Okay, I’ll admit it: the idea of campus outreach, like clipboarding and tabling, does get my heart beating a faster out of excitement for these opportunities to reach my peers with the message of life.

Actually doing campus outreach… to be honest, that can get my heart beating for a different reason, racing with the cold determination of nervousness that makes me feel faint. Or nauseous. Or a combination of the two. Either way, I know I’m not the only one (feel free to sing along). However, I also know that if I do not give myself a swift kick in the pants and stop dwelling on worst-case scenarios, I will spend the rest of the afternoon hiding behind my info table or clipboard. And my campus will be poorer because of it.

Rewind a couple months.

It was my first time clipboarding – and we were downtown Vancouver. I was being ignored, misunderstood, turned away, and the courage I thought I had was steadily dwindling. Almost by accident, I walked into the conversation of two tradesmen from Quebec.Your shadows talk while you listenBoth carried grungy-looking duffel bags and wore wrinkled clothes as well as unshaven, though genuine, smiles. The eyes of the younger fellow lit up more often than his cigarette as he talked. The other fellow seemed old enough to be the father of the younger man. The older man’s deep, browned wrinkles told a part of his story that he did not seem ready to share then. His was a fatherly tone, though he was adamant that a woman should be able to abort her child if she will be unable to care for the child after birth. After about a half hour of conversation, I had to run to catch up with my clipboarding crew. But before I left the conversation, the younger fellow stopped me.

“Can I show you something?” he asked. “I want to show you a photo of my son.”

The man’s pride for this little one was unmistakable as he pulled out a school photo of his smiling seven year old, looking smart and bright-eyed. My heart just about melted. The young man shared that he was here on the other side of the country for this little guy, catching jobs to make their ends meet. I went home feeling helpless, torn between feelings of joy for the younger man’s determination to support his son, and sadness for the stubborn resolution of the older man, whose comments conveyed the perspective that children without caring parents are better off eliminated. To follow this logic is to say that it is a greater tragedy to be unwanted and alive, than to be unwanted – and killed. Fast forward about a month and a half. I’m just getting the hang of Vancouver’s transportation system, catching the skytrain home after a day of campus activism. My head is buzzing, trying to debrief the day’s conversations as well as make sure that I get on the right train. As I slide onto the train and carve out a place to stand, the smell of cigarettes makes me catch my breath. There is a pile of beaten-up bags at the feet of a fellow passenger. I lift my eyes, piecing together the baggy pants, layers of clothing, and a salt-and-pepper scruff crowning the unshaven face of a man with deep, browned wrinkles. “Bonjour, Monsieur…!” I greet the familiar face with astonishment.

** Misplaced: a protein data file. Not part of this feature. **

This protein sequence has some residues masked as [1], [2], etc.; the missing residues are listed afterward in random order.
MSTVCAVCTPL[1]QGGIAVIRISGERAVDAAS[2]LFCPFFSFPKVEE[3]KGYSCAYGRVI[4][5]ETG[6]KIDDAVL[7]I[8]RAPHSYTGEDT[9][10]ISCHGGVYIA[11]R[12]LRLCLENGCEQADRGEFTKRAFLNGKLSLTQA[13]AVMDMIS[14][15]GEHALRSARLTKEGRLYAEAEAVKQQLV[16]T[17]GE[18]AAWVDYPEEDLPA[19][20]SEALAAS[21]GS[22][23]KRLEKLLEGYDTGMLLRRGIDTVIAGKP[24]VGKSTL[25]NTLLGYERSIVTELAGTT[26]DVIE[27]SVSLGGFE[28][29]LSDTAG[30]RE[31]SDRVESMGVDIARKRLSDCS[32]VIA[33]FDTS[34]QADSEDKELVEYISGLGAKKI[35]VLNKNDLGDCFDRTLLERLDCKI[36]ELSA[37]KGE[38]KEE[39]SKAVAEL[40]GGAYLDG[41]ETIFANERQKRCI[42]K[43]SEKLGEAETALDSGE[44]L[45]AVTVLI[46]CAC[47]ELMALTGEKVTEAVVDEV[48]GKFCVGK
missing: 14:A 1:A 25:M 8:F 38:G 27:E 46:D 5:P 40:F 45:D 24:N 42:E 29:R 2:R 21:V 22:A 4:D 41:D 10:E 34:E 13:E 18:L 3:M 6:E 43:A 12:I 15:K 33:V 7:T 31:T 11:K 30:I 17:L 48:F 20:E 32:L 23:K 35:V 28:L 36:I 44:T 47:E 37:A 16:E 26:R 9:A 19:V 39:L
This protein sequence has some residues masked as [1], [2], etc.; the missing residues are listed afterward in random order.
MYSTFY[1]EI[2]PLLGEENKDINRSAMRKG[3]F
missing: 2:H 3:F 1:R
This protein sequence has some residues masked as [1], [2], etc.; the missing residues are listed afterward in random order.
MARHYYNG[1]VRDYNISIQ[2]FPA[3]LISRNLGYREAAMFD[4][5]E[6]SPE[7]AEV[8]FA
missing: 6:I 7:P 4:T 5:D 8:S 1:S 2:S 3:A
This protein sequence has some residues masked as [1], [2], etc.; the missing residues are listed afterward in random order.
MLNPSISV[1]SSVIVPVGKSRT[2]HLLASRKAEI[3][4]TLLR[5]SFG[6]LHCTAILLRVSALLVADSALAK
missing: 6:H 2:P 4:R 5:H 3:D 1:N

His eyes wrinkle around the edges as he smiles back, “I did not think that you would recognize me.”

Of course I recognized him, though I was definitely not expecting to see this man, the older tradesman from that afternoon of clipboarding, ever again. The man shared how he was heading back to Montreal after traveling all across Canada for work. The man then paused, motioning to his bags,

“You know, I’ve been here in Vancouver, on the streets. No home or apartment. My sleeping bag is in there.”

SW 3rd Avenue
The duffel bag lay sprawled at his feet. The man glanced back at me and continued, “You know, my kids, I’ve got five of them. My kids, they are all grown up and established. I gave them all I could. Now it is time for me to live my life.”

Hold on. Where are his children now, and why don’t they seem to care that their father is living on the streets? My heart ached as this man shared the story his wrinkles betray.

How did I not see this earlier? His earlier assertion that an unwanted life is better off destroyed came from a deeply personal place, a place beaten up and worn like the baggage at his feet.

I wanted to do something to help this man, to show him his worth, but the best I could do was to learn his name, shake his hand, and wish him well, as we both had another train to catch.

Reflecting on this, I realize that we have an incredible opportunity as pro-life leaders. We have peers who also carry around with them that heavy feeling of being unwanted. Like the student who was abandoned by his father when his mother decided to give him life. Or the girl whose parents remind her daily that she is not the boy they wanted.

But how can we help our peers to see the value of their lives, if we let the butterflies in our stomachs keep us from reaching out to initiate a conversation?

Okay, granted – maybe they don’t have time for a conversation. Are we doing any harm by wishing them a good day?

Brochures and pamphlets are helpful resources to have on hand, and an info table can be an effective background tool,

but there is a reason why we work with student leaders, not printing machines.

In our activism, let us resolve to reach out and, in doing so, touch the heart of another. We have the opportunity – indeed, the responsibility – to encourage our peers to recognize the value of their own lives, to be voices declaring the profound truth that every life is wanted.

Without exception.